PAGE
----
Instead of manually running karma start command in Jenkins, we will rely on maven-karma-plugin to do this for us. The key here is to specify the correct <phase> so that Jenkins picks up and presents the generated report.

pom.xml

<build>
    <plugins>
        <plugin>
            <groupId>com.kelveden</groupId>
            <artifactId>maven-karma-plugin</artifactId>
            <version>1.6</version>
            <executions>
                <execution>
                    <phase>process-test-classes</phase>
                    <goals>
                        <goal>start</goal>
                    </goals>
                </execution>
            </executions>
            <configuration>
                <karmaExecutable>${basedir}/node_modules/karma/bin/karma</karmaExecutable>
                <configFile>src/test/resources/karma.jenkins.conf.js</configFile>
            </configuration>
        </plugin>
    </plugins>
</build>

CONFIGURING JENKINS

Since Karma test runner requires NodeJS, we will install NodeJS Plugin in Jenkins. This allows us to automatically install NodeJS from Jenkins.

Once installed, go to Manage Jenkins -> Configure System and go to NodeJS section:-

Although this section allows us to specify npm packages to install, I’m having trouble installing certain packages, such as karma-phantomjs-launcher. The phantomJS package invokes node install.js during the installation, however, the node command isn’t available in PATH environment variable at this point. Thus, the installation will always fail. So, the npm packages will be configured at the job level in the next step. Further, it is not a good idea to install Karma-related plugins globally here because every Jenkins job may use slightly different versions of the same plugin (think Spring or Hibernate versions in every job’s pom.xml).

Next, create a Maven project job and configure it.

Configuring Build Environment, Pre Steps and Build

We exposed NodeJS to PATH environment variable so that we can install phantomJS package.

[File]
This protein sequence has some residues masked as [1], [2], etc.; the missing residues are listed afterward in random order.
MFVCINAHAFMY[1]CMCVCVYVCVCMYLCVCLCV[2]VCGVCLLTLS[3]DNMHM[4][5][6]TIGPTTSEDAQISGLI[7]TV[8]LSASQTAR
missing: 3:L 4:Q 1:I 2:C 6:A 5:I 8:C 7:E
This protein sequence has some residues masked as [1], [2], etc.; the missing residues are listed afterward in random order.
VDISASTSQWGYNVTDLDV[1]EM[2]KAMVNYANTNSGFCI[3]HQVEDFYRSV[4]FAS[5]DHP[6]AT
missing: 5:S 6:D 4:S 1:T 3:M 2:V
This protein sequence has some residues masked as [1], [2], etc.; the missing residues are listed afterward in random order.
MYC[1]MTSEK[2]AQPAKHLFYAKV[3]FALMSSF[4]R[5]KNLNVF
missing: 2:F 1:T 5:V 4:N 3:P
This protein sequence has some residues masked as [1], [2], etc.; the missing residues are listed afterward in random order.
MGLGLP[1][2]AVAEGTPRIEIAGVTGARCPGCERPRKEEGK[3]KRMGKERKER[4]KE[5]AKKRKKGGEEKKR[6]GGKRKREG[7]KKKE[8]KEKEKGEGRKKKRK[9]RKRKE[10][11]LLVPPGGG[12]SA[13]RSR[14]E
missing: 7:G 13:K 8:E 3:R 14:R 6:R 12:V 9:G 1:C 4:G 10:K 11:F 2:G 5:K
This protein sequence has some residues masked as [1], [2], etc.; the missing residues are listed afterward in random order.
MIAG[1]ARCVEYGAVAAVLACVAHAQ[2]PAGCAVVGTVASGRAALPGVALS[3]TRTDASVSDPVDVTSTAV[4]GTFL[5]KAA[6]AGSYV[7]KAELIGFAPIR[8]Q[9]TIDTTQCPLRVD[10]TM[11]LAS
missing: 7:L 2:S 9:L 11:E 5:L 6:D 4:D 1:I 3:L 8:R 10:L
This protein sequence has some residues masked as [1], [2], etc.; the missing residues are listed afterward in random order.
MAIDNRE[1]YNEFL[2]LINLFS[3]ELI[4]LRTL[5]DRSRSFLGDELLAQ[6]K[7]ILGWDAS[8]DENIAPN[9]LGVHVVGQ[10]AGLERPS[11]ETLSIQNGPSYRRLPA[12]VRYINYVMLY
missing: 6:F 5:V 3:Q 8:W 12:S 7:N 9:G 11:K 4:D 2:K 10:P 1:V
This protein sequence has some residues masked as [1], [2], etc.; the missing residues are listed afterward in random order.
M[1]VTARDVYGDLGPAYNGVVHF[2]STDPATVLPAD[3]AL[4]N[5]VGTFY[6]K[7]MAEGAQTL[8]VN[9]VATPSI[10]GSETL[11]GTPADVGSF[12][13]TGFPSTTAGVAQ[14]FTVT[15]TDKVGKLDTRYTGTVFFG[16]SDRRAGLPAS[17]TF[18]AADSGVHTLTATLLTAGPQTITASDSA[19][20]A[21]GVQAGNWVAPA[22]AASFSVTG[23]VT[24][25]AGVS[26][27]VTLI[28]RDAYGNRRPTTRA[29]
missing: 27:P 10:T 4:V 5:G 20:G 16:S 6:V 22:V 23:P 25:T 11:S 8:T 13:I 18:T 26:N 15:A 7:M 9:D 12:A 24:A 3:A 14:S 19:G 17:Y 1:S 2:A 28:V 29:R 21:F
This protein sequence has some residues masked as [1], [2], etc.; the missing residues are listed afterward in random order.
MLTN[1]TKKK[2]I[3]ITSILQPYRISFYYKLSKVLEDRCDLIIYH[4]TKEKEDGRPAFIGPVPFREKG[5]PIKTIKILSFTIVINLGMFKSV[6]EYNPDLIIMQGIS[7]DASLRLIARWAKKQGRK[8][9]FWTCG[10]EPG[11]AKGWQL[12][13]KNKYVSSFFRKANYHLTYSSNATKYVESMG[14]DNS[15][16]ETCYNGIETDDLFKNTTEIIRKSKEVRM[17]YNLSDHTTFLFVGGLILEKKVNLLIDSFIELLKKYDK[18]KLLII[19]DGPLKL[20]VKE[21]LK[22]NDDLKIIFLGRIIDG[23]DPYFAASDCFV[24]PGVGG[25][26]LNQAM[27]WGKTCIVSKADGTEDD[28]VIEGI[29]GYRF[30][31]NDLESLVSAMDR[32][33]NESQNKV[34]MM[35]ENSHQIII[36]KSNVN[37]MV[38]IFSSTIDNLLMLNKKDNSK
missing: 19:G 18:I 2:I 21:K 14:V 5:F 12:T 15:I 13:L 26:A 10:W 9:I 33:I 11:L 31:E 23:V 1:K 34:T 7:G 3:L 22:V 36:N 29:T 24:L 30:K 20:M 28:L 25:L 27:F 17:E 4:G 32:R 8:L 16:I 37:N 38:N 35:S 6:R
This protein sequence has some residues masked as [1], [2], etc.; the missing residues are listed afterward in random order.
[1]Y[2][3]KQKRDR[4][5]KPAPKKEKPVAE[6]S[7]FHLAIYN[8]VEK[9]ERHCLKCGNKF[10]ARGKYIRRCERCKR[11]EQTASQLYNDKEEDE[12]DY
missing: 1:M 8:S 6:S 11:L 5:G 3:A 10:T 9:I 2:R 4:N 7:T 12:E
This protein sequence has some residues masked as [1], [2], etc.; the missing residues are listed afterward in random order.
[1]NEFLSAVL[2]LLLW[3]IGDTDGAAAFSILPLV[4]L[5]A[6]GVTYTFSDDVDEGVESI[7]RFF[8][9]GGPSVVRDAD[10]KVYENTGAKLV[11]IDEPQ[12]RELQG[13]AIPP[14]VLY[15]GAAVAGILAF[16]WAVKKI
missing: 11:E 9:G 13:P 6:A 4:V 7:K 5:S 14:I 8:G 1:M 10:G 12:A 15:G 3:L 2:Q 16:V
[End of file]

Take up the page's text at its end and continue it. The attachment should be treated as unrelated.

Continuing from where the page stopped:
Next, we created a pre-build step to execute npm install, which reads package.json from the job and installs the needed dependencies within the job.

Finally, we will want Maven to invoke test goal so that it runs both Java tests and Karma test runner.

Configuring Coverage Report

We provided the Karma generated coverage report XML file.

OUTCOME

When we run Build Now in Jenkins, both unit test and coverage reports will display both Java and JavaScript execution results.

Since we ran npm install as a pre-build step, the job will now have node_modules directory.

IntelliJ : Karma Integration

Overview

Although we can run karma start karma.conf.js on the command line to start Karma test runner, JetBrains provides a great Karma-IntelliJ integration to run and display the JavaScript test results within IntelliJ.

Prerequisites

Install Karma Plugin in IntelliJ

The first step is to install the Karma plugin created by JetBrains.

Create Karma “Run” Configuration

From the drop down list on top right of IntelliJ, select Edit Configurations….

In Run/Debug Configuration dialog, select + and then select Karma.

Enter a name, in this example, we call it Karma.

Use the drop down list to select a configuration file called karma.conf.js.

The Node interpreter and Karma package should already be defined, otherwise, use the drop down lists to select the right values.

On top right of IntelliJ, select the green Play button to run Karma test runner.

IntelliJ should now run Karma and display the familiar green/red bar based on the JavaScript test results.

There are few things we can configure here:-

  • Button 1 – When selected, IntelliJ will automatically rerun all the tests whenever we change the production or test JavaScript files.
  • Button 2 – When unselected, all passed tests are displayed.
  • Button 3 – When selected, all tests are expanded.